If you have ever wondered about how many varieties of coffee there are, what distinguishing features are between them and what particularities make them unique, this is the article you were looking for. Next, we will present the information you need.
Varieties of coffee that are grown.
There are more than 120 species under the genus Coffea. However, two are the most used for daily use (Arabica and Robusta), followed by the Liberica variety. The species of coffee for consumption are:
2. Robusta (canephora)
This species is the most cultivated worldwide. Originally from Ethiopia, it takes
cultivating for more than 2000 years in ancient Yemen. This variety accounts for 60% of the planted area worldwide.
The flavor of its roasted beans is soft and sweet with a medium and balanced acidity. Coffees with a cup of excellence generally come from Arabica coffee varieties. Unlike Liberica and Robusta coffee, they are very susceptible to pests and diseases.
Within Arabica coffee there are two main varieties, they are: Tipyca and bourbon.
The Bourbon variety comes from Yemen, from where it spread to Kenya and Tanzania. Unlike the Tipyca variety, which was carried by the Dutch to the island of Java and surrounding islands.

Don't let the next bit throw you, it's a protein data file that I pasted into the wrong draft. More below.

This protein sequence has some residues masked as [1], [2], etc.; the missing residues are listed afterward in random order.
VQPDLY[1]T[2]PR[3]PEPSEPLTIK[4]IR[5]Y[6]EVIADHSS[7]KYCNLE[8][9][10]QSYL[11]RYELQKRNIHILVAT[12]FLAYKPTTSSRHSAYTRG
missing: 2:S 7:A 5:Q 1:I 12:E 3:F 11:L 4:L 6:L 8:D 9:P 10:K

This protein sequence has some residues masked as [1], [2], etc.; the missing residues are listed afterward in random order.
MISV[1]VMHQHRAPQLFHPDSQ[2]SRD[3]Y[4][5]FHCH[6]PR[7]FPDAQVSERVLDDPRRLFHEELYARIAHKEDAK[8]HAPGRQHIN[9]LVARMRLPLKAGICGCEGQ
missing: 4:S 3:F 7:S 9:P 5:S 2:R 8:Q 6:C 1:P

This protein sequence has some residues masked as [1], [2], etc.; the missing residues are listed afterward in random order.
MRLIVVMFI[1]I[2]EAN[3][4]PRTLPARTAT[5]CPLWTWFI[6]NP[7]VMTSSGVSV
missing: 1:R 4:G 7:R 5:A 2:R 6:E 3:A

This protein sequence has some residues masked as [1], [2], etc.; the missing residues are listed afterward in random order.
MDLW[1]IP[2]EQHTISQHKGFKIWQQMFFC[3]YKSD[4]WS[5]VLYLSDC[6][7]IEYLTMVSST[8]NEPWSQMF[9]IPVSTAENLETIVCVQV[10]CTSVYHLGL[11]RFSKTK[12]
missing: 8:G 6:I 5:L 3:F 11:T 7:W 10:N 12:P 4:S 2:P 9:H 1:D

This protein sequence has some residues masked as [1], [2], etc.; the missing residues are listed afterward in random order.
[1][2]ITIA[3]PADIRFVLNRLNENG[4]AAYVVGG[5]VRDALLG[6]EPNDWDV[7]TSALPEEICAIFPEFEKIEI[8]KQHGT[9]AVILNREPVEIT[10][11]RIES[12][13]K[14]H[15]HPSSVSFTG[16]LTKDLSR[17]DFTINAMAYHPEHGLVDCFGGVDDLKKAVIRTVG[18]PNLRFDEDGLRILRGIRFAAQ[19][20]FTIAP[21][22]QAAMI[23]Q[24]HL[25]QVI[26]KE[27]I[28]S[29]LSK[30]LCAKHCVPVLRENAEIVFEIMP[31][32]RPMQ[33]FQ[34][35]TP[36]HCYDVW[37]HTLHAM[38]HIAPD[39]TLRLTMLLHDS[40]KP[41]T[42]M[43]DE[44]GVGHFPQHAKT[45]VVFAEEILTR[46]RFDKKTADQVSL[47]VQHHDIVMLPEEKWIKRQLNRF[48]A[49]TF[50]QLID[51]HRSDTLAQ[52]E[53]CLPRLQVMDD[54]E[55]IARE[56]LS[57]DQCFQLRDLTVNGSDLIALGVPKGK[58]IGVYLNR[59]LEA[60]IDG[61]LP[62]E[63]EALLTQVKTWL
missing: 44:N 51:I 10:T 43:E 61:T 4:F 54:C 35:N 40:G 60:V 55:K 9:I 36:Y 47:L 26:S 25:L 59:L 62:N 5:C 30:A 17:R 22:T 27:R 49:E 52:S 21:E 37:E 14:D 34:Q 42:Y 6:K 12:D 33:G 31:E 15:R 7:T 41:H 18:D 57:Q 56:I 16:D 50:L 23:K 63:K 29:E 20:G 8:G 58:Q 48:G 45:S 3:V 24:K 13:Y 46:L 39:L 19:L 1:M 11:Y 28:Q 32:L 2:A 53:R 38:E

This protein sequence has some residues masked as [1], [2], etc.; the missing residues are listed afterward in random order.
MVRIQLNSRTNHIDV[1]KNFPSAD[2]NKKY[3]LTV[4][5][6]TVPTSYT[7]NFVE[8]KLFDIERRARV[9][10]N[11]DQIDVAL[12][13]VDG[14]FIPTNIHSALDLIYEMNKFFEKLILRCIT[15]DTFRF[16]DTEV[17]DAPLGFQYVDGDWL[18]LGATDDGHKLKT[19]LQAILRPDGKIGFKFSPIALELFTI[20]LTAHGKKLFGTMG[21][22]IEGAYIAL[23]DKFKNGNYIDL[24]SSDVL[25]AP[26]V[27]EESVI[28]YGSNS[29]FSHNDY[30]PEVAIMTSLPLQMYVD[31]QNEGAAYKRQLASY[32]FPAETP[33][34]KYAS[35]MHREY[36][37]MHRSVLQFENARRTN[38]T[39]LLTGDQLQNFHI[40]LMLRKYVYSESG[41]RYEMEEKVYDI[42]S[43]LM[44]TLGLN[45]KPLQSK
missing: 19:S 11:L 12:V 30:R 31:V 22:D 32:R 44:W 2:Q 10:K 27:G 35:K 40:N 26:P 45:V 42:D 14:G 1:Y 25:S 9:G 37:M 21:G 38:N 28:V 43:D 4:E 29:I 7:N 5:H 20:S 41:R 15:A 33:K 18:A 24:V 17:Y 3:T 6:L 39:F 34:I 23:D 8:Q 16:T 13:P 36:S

Its origin is in West Africa, it is the second most cultivated in the world, behind the Arabica. It is a variety within the Canephora coffee.
It is a small tree, easy to grow, very resistant to drought and diseases. These characteristics make it ideal for areas such as Vietnam and South America.
Being such a resistant variety, it has a high caffeine content and a much more bitter taste than other varieties. It is generally used to make blends (mixtures of robusta coffee with a small part of arabica coffee, which attenuates the strong flavor of robusta) and for soluble coffee.
Lately, treatment processes have been implemented for this variety of coffee that give it more complex notes and therefore a higher quality coffee.
Within the Robusta there are 4 varieties: Uganda, Kouilloi, Niaouli and Conilón.
It comes from Liberia, West Africa. It has a niche market in some regions of Africa and Scandinavia. It is cultivated in areas such as the Philippines, Liberia, the Ivory Coast, etc.
Like the robusta, it is very resistant to diseases and pests. Generally, it is considered a low quality coffee due to the collection method, since due to the height of the trees it is difficult to collect the grain and the fruits that are collected are those that fall to the ground overripe. Which gives cup defects that are covered by roasting the beans a lot, hence its strong and smoky flavor. The grains are larger than those of other varieties and with an asymmetrical shape.